Wednesday, February 20, 2013

Using Visual Schedules with Sensory Kids

I promise I will get back to the original focus of this blog which is arts and crafts. But I feel like some of these topics might be interesting to those who follow me. Because two of my three children have sensory processing issues, I tend to focus on that quite a bit. And the arts are such a tactile thing that I feel like all of this sort of goes hand in hand. Part of why art is such a focus in our house (aside from the fact that we just like it) is that it is so tactile in nature and can provide such a variety of sensory input for my kids.

When my oldest daughter was in preschool we used a yard stick with velcro on it and pictures of places we frequented to make up a visual schedule for her to follow. This helped her to know what to expect during the day. She knew she would be expected to get in the car (transitions were hard for her) at certain times. And she always did much better if she knew ahead of time what was going on. We are now experiencing much of the same behavior with my son. However, he is not at the point where he will just look at the schedule and leave it alone. He would think of the velcro schedule as more of a toy and pull everything off over and over again.

Use a visual schedule so children know what to expect for their day.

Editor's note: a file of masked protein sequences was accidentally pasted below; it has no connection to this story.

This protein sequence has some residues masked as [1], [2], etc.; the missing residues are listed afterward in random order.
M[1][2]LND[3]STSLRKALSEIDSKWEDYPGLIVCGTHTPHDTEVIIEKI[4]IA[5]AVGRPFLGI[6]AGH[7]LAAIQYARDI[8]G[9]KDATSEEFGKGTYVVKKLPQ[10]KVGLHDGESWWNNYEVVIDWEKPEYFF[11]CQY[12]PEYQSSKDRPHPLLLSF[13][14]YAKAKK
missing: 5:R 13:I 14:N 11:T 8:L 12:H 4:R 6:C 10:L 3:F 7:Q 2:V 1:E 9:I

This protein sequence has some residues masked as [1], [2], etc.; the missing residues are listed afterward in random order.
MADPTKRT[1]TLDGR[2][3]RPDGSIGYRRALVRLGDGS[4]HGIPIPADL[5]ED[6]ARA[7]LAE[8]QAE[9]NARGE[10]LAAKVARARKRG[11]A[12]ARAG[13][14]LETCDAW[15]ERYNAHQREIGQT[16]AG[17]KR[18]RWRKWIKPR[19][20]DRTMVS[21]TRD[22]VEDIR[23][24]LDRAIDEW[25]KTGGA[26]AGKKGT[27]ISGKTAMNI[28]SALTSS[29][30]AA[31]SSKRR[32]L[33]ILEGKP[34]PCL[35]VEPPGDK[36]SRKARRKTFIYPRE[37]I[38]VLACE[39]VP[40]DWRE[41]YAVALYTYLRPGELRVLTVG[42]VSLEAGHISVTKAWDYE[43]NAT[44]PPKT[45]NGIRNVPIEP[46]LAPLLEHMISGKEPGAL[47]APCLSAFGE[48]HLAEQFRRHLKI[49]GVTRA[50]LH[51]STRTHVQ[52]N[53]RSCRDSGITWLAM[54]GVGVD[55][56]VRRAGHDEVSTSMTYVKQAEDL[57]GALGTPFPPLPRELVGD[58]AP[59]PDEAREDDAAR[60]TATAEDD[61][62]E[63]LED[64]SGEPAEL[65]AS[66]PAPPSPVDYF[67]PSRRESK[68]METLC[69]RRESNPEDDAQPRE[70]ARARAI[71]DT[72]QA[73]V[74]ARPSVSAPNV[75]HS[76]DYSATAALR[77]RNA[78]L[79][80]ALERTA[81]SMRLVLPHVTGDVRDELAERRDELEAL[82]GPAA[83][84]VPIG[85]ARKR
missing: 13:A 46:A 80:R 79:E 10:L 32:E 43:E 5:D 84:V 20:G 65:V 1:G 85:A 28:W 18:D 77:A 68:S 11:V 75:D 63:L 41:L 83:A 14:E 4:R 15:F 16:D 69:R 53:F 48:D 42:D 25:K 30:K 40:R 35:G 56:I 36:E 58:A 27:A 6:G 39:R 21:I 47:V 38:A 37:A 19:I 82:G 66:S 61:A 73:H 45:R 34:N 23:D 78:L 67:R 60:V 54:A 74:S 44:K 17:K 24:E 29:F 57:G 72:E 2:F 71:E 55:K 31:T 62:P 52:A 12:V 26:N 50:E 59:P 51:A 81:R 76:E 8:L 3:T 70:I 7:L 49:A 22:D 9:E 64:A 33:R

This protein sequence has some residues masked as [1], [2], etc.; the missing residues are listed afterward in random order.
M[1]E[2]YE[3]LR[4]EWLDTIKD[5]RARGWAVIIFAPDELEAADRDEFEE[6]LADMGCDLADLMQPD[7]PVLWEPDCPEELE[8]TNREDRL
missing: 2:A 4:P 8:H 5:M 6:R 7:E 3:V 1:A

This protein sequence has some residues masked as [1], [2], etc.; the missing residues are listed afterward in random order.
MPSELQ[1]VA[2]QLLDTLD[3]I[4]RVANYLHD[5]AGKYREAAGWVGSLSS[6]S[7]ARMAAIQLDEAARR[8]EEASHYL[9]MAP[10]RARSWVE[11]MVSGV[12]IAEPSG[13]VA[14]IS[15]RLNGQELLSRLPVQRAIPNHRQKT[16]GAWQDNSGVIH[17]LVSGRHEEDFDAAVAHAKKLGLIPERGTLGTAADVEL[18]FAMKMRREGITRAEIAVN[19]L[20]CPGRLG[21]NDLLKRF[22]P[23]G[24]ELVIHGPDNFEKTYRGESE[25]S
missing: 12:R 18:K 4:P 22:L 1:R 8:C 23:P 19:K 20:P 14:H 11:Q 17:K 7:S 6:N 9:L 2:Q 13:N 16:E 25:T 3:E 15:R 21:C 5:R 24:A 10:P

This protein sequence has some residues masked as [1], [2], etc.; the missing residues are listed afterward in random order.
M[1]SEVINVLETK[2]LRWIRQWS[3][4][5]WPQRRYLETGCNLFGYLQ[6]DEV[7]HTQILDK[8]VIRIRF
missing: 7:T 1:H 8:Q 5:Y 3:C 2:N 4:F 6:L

We tried the velcro visual schedule with him in his private speech therapy sessions and it just seemed to overwhelm him to see everything all at once. The therapists came up with a GREAT way to use a visual schedule with him but not have everything out at once. They used an iPad! They would take pictures of each activity ahead of time and have them in an album. He would just swipe through and see each activity. Eventually they also used an app called Pic Collage to put choices on one screen for him. They usually have 6 or so activities they want him to work through by the end of the session. They let him choose what he does and what order he does them in. After each item is complete, he puts the image in the trash can and picks something new. This works great!

Give small children limited choices for play activities via a photo collage. This gives them a bit of control and independence.

And we have incorporated this same collage technique at home. I create a collage of 3 or so activities for him to pick from and we do them as he chooses. Since he is still mostly nonverbal (likely due to a motor planning speech disorder--he's still too young for a diagnosis), this is a great way for him to communicate what he wants to do. It gives him some control as well. This method could work really well for any and all toddlers/preschoolers. They all seek some control and independence. This just might do the trick to satiate that feeling for a bit.

Here are a couple examples of photo collages I've thrown together in about 2 minutes on Pic Collage:
I've taken photos of many of my son's toys and activities with our iPad Mini. But one of the great things about Pic Collage is that you can easily add photos from the web directly to the collage.